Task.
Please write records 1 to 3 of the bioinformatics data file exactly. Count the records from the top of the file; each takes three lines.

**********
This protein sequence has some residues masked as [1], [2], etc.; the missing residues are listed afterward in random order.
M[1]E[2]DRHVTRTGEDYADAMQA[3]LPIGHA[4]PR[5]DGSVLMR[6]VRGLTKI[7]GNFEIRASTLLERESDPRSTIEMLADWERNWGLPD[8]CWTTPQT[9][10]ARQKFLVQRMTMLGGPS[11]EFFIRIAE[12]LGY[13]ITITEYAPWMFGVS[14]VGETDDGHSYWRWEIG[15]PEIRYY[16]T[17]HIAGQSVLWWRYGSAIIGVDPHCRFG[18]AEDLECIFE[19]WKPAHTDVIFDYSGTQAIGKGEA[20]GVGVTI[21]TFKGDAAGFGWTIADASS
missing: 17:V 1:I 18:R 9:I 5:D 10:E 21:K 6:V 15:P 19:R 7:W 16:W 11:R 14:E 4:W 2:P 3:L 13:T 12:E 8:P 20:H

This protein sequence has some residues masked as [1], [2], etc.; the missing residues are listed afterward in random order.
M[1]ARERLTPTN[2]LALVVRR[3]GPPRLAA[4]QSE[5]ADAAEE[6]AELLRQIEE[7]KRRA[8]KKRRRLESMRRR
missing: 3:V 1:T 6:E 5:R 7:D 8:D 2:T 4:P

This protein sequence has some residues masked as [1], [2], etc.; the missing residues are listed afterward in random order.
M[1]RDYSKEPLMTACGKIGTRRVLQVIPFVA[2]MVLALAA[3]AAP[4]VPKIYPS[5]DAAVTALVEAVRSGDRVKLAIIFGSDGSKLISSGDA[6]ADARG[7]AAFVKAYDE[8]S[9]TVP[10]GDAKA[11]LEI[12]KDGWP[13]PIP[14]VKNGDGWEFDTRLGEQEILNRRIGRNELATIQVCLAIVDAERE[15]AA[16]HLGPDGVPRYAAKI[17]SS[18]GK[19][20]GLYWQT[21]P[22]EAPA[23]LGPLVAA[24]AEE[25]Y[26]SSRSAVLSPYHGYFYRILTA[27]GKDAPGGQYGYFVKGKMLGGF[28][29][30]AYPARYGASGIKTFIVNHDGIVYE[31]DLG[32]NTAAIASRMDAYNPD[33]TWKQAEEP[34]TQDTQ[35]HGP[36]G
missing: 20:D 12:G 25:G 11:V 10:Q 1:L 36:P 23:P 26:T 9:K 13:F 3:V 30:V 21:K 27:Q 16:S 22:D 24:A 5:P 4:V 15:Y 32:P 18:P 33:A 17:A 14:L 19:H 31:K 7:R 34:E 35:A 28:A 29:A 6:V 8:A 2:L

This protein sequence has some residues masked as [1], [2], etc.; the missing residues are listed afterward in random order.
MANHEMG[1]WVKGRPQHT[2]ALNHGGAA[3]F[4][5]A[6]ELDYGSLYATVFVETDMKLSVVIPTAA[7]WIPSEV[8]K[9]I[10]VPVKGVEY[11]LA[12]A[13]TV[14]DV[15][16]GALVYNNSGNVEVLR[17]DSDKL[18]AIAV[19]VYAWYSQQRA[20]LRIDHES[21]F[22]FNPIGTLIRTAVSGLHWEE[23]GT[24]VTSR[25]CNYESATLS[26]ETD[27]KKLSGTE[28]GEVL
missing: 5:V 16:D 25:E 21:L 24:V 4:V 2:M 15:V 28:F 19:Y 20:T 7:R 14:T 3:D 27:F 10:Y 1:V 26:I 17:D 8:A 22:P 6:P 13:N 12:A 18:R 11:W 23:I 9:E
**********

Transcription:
This protein sequence has some residues masked as [1], [2], etc.; the missing residues are listed afterward in random order.
M[1]E[2]DRHVTRTGEDYADAMQA[3]LPIGHA[4]PR[5]DGSVLMR[6]VRGLTKI[7]GNFEIRASTLLERESDPRSTIEMLADWERNWGLPD[8]CWTTPQT[9][10]ARQKFLVQRMTMLGGPS[11]EFFIRIAE[12]LGY[13]ITITEYAPWMFGVS[14]VGETDDGHSYWRWEIG[15]PEIRYY[16]T[17]HIAGQSVLWWRYGSAIIGVDPHCRFG[18]AEDLECIFE[19]WKPAHTDVIFDYSGTQAIGKGEA[20]GVGVTI[21]TFKGDAAGFGWTIADASS
missing: 17:V 1:I 18:R 9:I 5:D 10:E 21:K 6:V 15:P 19:R 7:W 16:W 11:R 14:E 4:W 2:P 3:L 13:T 12:E 8:P 20:H

This protein sequence has some residues masked as [1], [2], etc.; the missing residues are listed afterward in random order.
M[1]ARERLTPTN[2]LALVVRR[3]GPPRLAA[4]QSE[5]ADAAEE[6]AELLRQIEE[7]KRRA[8]KKRRRLESMRRR
missing: 3:V 1:T 6:E 5:R 7:D 8:D 2:T 4:P

This protein sequence has some residues masked as [1], [2], etc.; the missing residues are listed afterward in random order.
M[1]RDYSKEPLMTACGKIGTRRVLQVIPFVA[2]MVLALAA[3]AAP[4]VPKIYPS[5]DAAVTALVEAVRSGDRVKLAIIFGSDGSKLISSGDA[6]ADARG[7]AAFVKAYDE[8]S[9]TVP[10]GDAKA[11]LEI[12]KDGWP[13]PIP[14]VKNGDGWEFDTRLGEQEILNRRIGRNELATIQVCLAIVDAERE[15]AA[16]HLGPDGVPRYAAKI[17]SS[18]GK[19][20]GLYWQT[21]P[22]EAPA[23]LGPLVAA[24]AEE[25]Y[26]SSRSAVLSPYHGYFYRILTA[27]GKDAPGGQYGYFVKGKMLGGF[28][29][30]AYPARYGASGIKTFIVNHDGIVYE[31]DLG[32]NTAAIASRMDAYNPD[33]TWKQAEEP[34]TQDTQ[35]HGP[36]G
missing: 20:D 12:G 25:G 11:V 10:Q 1:L 36:P 23:P 26:T 9:K 13:F 3:V 30:V 21:K 27:Q 16:S 22:D 24:A 5:P 4:V 15:Y 32:P 18:P 33:A 17:A 14:L 19:H 31:K 7:R 34:E 35:A 28:A 29:A 6:V 8:A 2:L